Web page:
L – R Francois Vorster, Leroy White, John Robson (arm in sling) winner of “TOP BOAT” prize and Ski Boat Club Chairman, Barrie Webb.
The 2015 St Francis Bay Tuna Challenge run by the St Francis Bay Ski Boat Club from 7th to 11th was again hugely successful and, as ever, a popular event on the Eastern Cape’s fishing calendar. With 16 boats and 66 anglers, it was always going to be a tough competition and with the weather deciding to play foul with no fishing possible on the Tuesday or Wednesday. Thankfully Thursday saw a break in the weather but with further bad weather forecast for the weekend, competitors had to pull out their ‘best hooks’ to stand a chance of winning the fabulous prizes on offer. As it turned out, Saturday also proved a ‘no go’ day so the catches of Thursday and Friday would dictate the final honours.
One wouldn’t consider fishing a contact sport, although the fish probably don’t see it that way and now, possibly, neither does the skipper of Sahara, John Robson. On Friday Sahara was hit by a large wave, broadside on, that flung John across the cabin against the opposite bulkhead, tearing the ligaments from his collarbone and shoulder , and knocking him unconscious. We understand that John is currently recuperating in the Kruger Park, but unfortunately will have to undergo surgery to his shoulder on his return to the Eastern Cape.
Prize giving was held at the Ski Boat’s headquarters at Port St Francis on the evening of Saturday 11th. The first prize up for grabs was for the first fish caught on Thursday and the prize of R3000, sponsored by Lyons Construction and Lyons Glass and Aluminium, went to Francois Ellis on the boat ‘Catari‘. Next on stage, for the first fish caught on Friday with a prize of R1000, sponsored by GeCat Marine went to Leroy White on ‘Sahara’. Whilst there was a prize for the juniors, no fish were weighed in this category so no prize could be awarded.
As the evening progressed, so onto the main prizes of the challenge, TOP BOAT and TOP ANGLER!
TOP BOAT with a fantastic prize of eight return tickets to Chobe in Botswana, valued at R51,600 , sponsored by Airlink Airlines, went to ‘Sahara’, skippered by John Robson, somewhat recovered from his nasty mishap the day before.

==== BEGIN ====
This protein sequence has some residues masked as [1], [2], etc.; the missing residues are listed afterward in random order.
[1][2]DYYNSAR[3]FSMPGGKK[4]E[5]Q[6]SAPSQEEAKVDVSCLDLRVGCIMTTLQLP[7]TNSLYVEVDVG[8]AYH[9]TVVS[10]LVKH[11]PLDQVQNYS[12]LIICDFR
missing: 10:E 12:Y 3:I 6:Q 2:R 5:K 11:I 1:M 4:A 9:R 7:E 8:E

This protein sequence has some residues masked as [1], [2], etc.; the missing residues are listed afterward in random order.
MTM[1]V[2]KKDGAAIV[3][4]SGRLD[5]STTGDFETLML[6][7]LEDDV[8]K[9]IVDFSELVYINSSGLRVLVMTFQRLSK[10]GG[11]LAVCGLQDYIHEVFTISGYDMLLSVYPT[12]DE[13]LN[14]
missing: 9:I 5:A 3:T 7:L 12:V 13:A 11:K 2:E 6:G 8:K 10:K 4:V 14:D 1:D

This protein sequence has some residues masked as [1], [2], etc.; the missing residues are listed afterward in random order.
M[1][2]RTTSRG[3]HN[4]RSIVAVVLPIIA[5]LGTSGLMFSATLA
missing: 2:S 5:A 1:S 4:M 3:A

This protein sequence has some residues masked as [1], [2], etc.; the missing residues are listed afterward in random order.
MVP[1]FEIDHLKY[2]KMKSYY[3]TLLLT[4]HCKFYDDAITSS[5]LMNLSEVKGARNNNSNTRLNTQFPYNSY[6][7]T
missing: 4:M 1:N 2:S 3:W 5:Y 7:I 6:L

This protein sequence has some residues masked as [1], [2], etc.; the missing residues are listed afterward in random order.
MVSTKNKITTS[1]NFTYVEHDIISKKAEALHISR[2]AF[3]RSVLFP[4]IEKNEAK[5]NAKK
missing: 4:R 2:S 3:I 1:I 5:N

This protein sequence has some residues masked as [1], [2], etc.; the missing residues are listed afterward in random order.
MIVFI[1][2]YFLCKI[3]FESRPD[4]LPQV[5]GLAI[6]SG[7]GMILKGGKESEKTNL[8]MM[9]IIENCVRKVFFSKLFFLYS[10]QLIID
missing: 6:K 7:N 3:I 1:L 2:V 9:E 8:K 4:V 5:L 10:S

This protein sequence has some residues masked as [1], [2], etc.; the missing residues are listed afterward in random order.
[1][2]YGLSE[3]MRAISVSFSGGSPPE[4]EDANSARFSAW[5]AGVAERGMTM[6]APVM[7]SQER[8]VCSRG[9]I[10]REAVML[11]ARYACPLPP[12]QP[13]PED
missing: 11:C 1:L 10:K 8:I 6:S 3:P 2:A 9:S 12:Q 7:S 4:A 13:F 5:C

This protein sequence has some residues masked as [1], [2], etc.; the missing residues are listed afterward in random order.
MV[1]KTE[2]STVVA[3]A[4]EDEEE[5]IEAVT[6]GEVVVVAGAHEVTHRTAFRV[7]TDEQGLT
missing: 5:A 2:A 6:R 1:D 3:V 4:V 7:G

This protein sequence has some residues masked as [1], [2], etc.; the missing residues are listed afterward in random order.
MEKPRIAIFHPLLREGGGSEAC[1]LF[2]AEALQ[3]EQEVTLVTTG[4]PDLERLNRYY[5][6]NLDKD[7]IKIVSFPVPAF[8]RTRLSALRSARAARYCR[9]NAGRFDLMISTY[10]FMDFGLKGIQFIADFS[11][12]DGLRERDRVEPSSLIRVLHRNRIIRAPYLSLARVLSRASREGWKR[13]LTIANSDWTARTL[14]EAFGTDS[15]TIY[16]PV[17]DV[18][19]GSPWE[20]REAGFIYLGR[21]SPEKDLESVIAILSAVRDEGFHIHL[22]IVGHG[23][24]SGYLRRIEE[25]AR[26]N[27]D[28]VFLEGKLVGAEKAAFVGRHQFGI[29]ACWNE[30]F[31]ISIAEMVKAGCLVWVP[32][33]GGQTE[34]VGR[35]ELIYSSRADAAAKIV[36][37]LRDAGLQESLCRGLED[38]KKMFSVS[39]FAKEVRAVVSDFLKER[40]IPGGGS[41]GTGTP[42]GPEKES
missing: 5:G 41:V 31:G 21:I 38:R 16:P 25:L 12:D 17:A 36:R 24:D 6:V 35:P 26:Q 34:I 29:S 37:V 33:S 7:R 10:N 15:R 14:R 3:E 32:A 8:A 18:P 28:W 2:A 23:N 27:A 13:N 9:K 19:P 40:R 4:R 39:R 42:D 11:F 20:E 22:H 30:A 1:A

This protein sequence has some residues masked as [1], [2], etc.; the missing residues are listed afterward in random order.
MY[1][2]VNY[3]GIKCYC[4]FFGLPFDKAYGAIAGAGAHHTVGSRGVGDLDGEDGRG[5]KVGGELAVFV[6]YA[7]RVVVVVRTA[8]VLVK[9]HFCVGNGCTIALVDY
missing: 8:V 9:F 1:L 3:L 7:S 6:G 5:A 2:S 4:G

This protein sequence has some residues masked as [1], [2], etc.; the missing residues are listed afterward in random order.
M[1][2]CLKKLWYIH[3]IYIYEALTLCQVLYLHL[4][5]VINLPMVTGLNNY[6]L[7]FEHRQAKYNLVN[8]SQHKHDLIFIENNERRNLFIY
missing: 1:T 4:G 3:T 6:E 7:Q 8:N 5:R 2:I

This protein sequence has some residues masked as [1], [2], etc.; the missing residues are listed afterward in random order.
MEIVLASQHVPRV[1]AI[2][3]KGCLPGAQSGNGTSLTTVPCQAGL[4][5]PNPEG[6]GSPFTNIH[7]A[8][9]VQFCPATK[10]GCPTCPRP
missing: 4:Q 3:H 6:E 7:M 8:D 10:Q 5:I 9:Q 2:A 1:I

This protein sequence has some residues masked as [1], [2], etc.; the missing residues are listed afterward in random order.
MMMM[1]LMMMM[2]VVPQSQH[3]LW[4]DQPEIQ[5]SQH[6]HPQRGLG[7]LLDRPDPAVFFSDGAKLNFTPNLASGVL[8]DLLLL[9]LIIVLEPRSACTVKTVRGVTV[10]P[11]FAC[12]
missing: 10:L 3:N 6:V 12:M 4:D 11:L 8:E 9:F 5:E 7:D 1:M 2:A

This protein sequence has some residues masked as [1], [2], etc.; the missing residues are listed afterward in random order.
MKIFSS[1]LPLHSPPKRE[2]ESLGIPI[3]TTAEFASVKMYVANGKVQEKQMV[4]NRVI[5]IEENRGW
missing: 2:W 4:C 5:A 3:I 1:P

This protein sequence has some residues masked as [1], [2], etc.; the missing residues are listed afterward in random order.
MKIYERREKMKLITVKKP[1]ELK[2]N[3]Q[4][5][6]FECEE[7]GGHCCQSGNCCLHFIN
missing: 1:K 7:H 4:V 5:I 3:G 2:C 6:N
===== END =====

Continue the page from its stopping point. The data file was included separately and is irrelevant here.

And so to the Top Angler prizes with third prize going to Etienne Dreyer on ‘Red Herring’ with a Tuna of 18,2kg who took home R2000 in cash sponsored by Jadsoft Systems as well as Spotlights sponsored by Haywire Electrical.
Hein van Rooyen on ‘Punt Lager’ with a catch of 18.9kg, took home second prize, a Garmin Vibe Camera valued at over R6000 sponsored by Nautitech in Port Elizabeth and a cash prize of R4000 kindly sponsored by the Kennedy Family and John Henrick.
And so let the drums roll for the accolade of TOP ANGLER and a prize valued at R44,500 and sponsored by Suzuki Marine and Bayview Boating – a 15 HP 4-stroke Suzuki outboard motor and Suzamar Rubber Duck…. The winner, Francois Ellis on ‘’ with a Yellowfin of 22.4kg !
Left Kerwin Allen, MD Bayview Boating congratulating Francois Ellis in the Rubber Duck he won for Top Angler
Article by Colin Watt – Photos – Barrie Webb
The weather has been clear for some time but it seems little is being done to fix the hundreds of potholes on our roads. The hill from the village up to Santareme has become positively dangerous, both up and down, and almost impossible to navigate without either crossing the white line at some point to avoid damaging a tyre. The road is an accident waiting to happen and one wonders if a legal case could be brought against the Municipality if someone were to be injured in a collision caused by a driver swerving to avoid a pothole.
Chatting with a local maintenance guy, Louis Burger recently, he suggested a great idea which he in fact he has instituted. Very often roads around building site are badly potholed and remain that way long after the contractors have left site. Louis suggestion is that contractors use their excess concrete at the end of each days work to fill the potholes usually caused by the heavy vehicles delivering bricks, sand and equipment to their building sites. Once they have filled the potholes around their building sites they could fill holes near by. Every little bit helps and whilst not a perfect solution at least there would be fewer potholes.
Chaeli Mycroft (20), an ability activist, wheelchair user, student and co-founder of The Chaeli Campaign in Cape Town – Photo from Chaeli Mycroft campaign
On 27 August 2015, Chaeli Mycroft (20), an ability activist, wheelchair user, student and co-founder of The Chaeli Campaign in Cape Town, will start her journey to become the first female quadriplegic to summit Mount Kilimanjaro.